A 'closing window' on Iran blocks out realistic diplomacy

Is the West's window for diplomatically ending the crisis over Iran's nuclear programme closing, wide open or stuck? Maybe all three.

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'I believe there is a window of time to solve this diplomatically but that window is closing," President Barack Obama said last week about the nuclear standoff with Iran. The "window closing" phrase was then echoed on Friday by Secretary of State Hillary Clinton, who insisted: "We are determined to prevent Iran from obtaining a nuclear weapon."

But hang on a minute. Three weeks ago, Mr Obama warned that he would take military action if it became necessary to stop Iran from acquiring a nuclear weapon. But in the same breath, he pointed out that Iran was not building a nuclear weapon, and had not in fact taken a decision to do so despite steadily amassing infrastructure that would enable it. Mr Obama quoted approvingly from a recent speech in which Supreme Leader Ayatollah Ali Khamenei reiterated his long-standing fatwa declaring that the construction, stockpiling and use of nuclear weapons was a "sin against Islam".

So, if Mr Obama himself has emphasised that Iran is not moving towards his trip-line for military action, unless there's been a qualitative shift towards weaponisation in Iran's nuclear work in the past three weeks, who is closing the metaphorical "window" for diplomacy?

There may be three related elements at work. First, there is Israel threatening unilateral military action based on its own red lines and on its own timetable unless Iran yields. Then there's the fact that Mr Obama's Iran strategy was designed by Dennis Ross, who has since returned to his old job at a think tank created by the pro-Israel lobby Aipac. Mr Ross believes the only way to achieve diplomatic results with Iran is to pin it in a chokehold of sanctions, and make it believe worse is to come.

And then there's Mr Obama's concern with securing his re-election in November, which requires tough-guy posturing on Iran to counter charges from his Republican opponents, egged on by Israel's alarmism, about being "weak" in the face of an Iranian "danger".

As Jerusalem Post columnist and former Aipac lobbyist Douglas Bloomfield noted this week: "Netanyahu reportedly feels he has Obama boxed in ... in the months before the November election, the president will have no choice but to back up an Israeli attack however ill advised or opposed because failure to do so would look like abandoning our close ally in its hour of need."

Whether he intended to or not, Bloomfield also offered Mr Obama a reason to be highly sceptical of Mr Netanyahu's agenda in the months ahead: "It's no secret," wrote the longtime lobbyist, "that one of Netanyahu's objectives is to help defeat the incumbent because Obama in a second term might not be so easily bullied."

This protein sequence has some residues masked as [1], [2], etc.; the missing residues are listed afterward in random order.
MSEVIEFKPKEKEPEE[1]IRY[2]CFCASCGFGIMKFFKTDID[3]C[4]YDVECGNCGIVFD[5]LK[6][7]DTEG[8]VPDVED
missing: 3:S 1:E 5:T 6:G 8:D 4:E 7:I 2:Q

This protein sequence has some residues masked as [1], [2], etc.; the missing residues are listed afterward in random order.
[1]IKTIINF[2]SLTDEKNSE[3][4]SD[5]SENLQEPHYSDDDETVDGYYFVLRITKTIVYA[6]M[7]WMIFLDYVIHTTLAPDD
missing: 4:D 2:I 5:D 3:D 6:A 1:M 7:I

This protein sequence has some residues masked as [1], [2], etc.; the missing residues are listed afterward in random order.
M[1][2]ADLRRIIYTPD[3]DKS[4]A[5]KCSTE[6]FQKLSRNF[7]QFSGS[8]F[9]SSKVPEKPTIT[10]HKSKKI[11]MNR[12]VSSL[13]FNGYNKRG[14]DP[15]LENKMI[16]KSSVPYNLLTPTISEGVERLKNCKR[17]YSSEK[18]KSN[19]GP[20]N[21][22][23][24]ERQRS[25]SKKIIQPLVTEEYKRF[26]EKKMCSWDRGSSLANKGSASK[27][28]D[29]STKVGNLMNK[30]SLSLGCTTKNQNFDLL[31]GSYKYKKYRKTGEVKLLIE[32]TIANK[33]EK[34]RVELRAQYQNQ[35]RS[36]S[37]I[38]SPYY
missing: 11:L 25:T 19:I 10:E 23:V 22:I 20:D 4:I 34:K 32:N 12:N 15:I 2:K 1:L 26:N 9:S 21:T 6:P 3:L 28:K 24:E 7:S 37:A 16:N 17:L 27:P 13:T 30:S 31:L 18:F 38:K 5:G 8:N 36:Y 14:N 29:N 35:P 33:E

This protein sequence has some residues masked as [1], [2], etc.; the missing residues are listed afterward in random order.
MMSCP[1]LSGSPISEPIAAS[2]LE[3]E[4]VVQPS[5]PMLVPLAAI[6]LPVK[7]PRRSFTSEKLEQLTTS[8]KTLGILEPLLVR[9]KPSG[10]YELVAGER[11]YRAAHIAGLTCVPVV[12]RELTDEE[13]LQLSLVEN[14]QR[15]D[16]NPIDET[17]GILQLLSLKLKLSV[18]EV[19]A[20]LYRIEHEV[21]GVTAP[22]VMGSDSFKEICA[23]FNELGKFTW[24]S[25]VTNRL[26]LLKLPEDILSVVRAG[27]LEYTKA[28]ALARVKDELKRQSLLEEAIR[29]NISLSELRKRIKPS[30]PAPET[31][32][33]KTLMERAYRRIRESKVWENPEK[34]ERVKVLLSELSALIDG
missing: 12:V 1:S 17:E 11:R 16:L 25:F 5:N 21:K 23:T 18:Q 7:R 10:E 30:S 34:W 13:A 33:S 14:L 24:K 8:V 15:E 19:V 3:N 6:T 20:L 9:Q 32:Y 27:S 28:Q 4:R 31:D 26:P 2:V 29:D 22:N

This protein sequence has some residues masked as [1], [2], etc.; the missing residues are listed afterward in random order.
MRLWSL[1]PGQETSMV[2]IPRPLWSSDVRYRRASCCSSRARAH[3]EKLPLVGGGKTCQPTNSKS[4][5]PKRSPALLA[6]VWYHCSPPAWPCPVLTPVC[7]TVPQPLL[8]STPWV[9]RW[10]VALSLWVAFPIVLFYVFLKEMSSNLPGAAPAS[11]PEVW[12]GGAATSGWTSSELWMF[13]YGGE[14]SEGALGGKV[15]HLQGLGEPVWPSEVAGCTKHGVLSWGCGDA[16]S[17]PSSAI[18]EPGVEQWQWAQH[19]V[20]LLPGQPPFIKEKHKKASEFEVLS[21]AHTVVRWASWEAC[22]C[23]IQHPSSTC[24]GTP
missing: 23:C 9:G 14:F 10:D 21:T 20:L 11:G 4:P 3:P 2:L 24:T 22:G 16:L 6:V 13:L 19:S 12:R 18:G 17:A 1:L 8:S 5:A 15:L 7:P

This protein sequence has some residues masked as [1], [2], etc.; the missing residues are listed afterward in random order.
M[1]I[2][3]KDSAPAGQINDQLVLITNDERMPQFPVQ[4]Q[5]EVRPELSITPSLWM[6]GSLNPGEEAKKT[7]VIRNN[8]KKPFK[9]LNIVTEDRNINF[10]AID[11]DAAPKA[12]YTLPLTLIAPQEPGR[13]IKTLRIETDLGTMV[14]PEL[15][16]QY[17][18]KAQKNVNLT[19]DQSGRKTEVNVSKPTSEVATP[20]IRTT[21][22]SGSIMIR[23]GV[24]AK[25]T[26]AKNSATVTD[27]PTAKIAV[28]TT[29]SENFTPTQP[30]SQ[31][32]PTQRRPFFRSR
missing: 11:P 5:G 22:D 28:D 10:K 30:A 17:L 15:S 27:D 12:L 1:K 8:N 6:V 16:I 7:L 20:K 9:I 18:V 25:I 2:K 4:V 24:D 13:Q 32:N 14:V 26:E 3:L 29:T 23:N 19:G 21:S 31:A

For all the hype, Israel remains unlikely to bomb Iran before November. Mr Netanyahu is a cautious politician, and he's being told by his military and intelligence chiefs that starting a war with Iran on the basis of the status quo would be a mistake.

It's no secret, also, that Mr Obama and the US military strongly oppose starting a war of choice with Iran. Mr Obama, and his fellow western leaders who share his fear, need the Istanbul talks to succeed at least as much as the Iranians do. And there's no reason to believe Iran is coming to the table bearing a white flag.

Tehran may well be ready to offer some sort of confidence-building deal based on suspension of its higher, 20 per cent enrichment of uranium and even shipping out some of the stockpile of that material. But if so, it will expect a quid pro quo in easing of sanctions, which would expose Mr Obama to political risk at home, fuelled by pressure from Israel.

Israel's bottom lines, of course, are not the same as Mr Obama's: Israeli hawks insist that Iran can't be allowed to have the means to build a nuclear weapon, by which they mean that it can't be allowed to retain even civilian enrichment capability.

And Mr Ross this week published a Washington Post opinion article urging the Obama administration to give Israel greater influence over the US negotiating position. "Because Israel is the only country that Iran has repeatedly threatened to 'wipe off the map'," Mr Ross wrote, "it is reasonable for it to have some input into the objectives of diplomacy and the timetable for progress in negotiations. The more Israelis feel their views are being taken into account, the more inclined they will be to give diplomacy a chance to work before resorting to force."

But Israel's bottom line that Iran can't be allowed to enrich uranium even under tougher scrutiny is a sure-fire deal killer, and allowing it to set the terms of diplomacy is a recipe for failure. Indeed, former Mossad chief Efraim Halevy warned last week that Israel's government is not as supportive as it ought to be of the effort to find a diplomatic solution. He also warned that achieving a deal requires understanding the concerns that drive Iran's leaders, and finding ways to address those without paying an exorbitant price.

Plainly, sanctions and threats are not going to be enough to change the game.

A diplomatic "solution", of course, is months or even years away, and would require a sea-change in relations between Iran and the West. So the best that can be hoped for in Istanbul, in fact, is that the sides agree to steps that could start a process of mutual confidence-building - a process that would hardly be likely to produce a final result before Americans vote in November, but that may be substantial to keep that proverbial closing window jammed open at least into next year.

Tony Karon is an analyst based in New York

On Twitter: @TonyKaron